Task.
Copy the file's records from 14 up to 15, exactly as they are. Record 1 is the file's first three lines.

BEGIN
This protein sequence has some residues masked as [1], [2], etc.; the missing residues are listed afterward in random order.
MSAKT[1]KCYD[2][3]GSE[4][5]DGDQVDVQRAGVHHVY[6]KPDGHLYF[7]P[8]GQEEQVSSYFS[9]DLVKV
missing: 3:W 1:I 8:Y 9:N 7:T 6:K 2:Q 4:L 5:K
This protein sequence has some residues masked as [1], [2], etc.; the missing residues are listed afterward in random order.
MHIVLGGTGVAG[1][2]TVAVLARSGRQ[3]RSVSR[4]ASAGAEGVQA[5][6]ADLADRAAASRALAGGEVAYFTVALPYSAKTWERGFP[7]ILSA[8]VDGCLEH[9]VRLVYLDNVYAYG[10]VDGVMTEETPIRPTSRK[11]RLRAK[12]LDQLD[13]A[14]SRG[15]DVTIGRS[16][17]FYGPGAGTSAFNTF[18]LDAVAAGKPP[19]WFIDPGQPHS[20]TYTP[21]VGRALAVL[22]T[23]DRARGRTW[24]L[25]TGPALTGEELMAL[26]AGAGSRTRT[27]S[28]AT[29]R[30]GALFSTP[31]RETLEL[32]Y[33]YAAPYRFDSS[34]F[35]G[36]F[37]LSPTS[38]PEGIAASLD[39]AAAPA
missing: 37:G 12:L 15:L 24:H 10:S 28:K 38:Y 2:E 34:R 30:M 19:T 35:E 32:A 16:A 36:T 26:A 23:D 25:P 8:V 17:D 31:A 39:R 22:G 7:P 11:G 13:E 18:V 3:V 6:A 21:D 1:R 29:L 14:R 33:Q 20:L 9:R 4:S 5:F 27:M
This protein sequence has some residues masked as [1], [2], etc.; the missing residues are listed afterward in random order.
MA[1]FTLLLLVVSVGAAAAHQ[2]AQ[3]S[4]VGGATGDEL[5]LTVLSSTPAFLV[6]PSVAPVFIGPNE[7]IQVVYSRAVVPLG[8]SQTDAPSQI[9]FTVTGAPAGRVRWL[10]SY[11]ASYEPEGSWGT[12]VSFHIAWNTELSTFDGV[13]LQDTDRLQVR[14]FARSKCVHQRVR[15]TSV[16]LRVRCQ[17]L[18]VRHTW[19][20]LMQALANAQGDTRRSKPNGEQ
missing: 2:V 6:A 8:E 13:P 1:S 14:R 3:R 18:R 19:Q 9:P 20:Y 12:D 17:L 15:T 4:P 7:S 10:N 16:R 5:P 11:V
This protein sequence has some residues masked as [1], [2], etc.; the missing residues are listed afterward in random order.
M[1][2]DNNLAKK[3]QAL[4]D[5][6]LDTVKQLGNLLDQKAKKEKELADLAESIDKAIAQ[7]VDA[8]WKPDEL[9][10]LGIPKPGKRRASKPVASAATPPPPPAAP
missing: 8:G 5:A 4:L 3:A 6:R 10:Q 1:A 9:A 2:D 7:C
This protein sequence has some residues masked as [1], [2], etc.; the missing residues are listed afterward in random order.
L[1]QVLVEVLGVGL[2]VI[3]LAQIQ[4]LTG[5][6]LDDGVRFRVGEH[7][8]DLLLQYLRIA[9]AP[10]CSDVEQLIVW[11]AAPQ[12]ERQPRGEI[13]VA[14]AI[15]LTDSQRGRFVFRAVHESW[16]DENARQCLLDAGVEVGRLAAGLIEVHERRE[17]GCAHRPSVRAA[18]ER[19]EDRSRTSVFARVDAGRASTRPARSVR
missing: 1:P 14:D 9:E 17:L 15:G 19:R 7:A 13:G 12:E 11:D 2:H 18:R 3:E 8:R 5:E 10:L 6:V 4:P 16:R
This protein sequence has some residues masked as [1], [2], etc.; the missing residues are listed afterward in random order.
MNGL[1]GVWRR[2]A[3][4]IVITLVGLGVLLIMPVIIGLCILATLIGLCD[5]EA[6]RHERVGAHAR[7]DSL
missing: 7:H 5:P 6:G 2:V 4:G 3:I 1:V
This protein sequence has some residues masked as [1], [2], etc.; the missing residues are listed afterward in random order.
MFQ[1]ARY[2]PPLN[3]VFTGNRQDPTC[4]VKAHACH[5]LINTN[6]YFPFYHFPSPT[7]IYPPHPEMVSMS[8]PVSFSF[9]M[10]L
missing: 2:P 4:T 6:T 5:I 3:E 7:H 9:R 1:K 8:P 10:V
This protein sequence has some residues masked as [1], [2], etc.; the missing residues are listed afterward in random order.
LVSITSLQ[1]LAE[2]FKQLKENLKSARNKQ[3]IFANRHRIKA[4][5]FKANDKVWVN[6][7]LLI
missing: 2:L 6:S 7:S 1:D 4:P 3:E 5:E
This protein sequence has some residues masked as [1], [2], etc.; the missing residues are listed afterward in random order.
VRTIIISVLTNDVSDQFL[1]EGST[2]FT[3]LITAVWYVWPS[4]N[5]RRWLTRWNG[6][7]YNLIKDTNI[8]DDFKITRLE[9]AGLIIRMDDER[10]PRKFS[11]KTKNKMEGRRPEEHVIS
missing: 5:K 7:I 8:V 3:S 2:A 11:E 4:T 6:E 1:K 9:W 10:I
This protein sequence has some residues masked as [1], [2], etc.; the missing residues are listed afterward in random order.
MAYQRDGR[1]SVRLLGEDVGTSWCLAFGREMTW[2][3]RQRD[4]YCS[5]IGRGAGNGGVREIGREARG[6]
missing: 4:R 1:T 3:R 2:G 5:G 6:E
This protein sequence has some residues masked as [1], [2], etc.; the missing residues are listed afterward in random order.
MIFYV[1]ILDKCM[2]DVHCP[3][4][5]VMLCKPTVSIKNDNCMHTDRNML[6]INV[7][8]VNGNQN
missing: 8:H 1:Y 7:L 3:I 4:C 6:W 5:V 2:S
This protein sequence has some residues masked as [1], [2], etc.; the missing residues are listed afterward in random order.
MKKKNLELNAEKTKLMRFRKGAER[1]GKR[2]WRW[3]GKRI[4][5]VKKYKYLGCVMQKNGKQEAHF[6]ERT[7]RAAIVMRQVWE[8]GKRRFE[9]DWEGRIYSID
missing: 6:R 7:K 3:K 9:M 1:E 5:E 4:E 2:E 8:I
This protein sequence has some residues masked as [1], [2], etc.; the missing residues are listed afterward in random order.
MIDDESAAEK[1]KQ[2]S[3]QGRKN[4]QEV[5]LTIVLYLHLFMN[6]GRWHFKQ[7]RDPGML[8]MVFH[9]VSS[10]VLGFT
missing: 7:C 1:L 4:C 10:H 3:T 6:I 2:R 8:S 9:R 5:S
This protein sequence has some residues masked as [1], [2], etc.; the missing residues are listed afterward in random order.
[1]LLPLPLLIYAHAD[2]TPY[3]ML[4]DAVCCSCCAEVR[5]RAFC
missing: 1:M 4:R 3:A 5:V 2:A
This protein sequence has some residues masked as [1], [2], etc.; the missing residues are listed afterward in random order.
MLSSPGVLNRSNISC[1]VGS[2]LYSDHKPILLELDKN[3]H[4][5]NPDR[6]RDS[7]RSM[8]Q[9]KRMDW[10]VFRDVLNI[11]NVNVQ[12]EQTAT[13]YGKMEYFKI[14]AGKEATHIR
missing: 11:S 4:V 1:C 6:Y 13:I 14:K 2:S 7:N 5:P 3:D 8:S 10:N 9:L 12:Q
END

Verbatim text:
This protein sequence has some residues masked as [1], [2], etc.; the missing residues are listed afterward in random order.
[1]LLPLPLLIYAHAD[2]TPY[3]ML[4]DAVCCSCCAEVR[5]RAFC
missing: 1:M 4:R 3:A 5:V 2:A
This protein sequence has some residues masked as [1], [2], etc.; the missing residues are listed afterward in random order.
MLSSPGVLNRSNISC[1]VGS[2]LYSDHKPILLELDKN[3]H[4][5]NPDR[6]RDS[7]RSM[8]Q[9]KRMDW[10]VFRDVLNI[11]NVNVQ[12]EQTAT[13]YGKMEYFKI[14]AGKEATHIR
missing: 11:S 4:V 1:C 6:Y 13:I 14:K 2:S 7:N 5:P 3:D 8:S 10:N 9:L 12:Q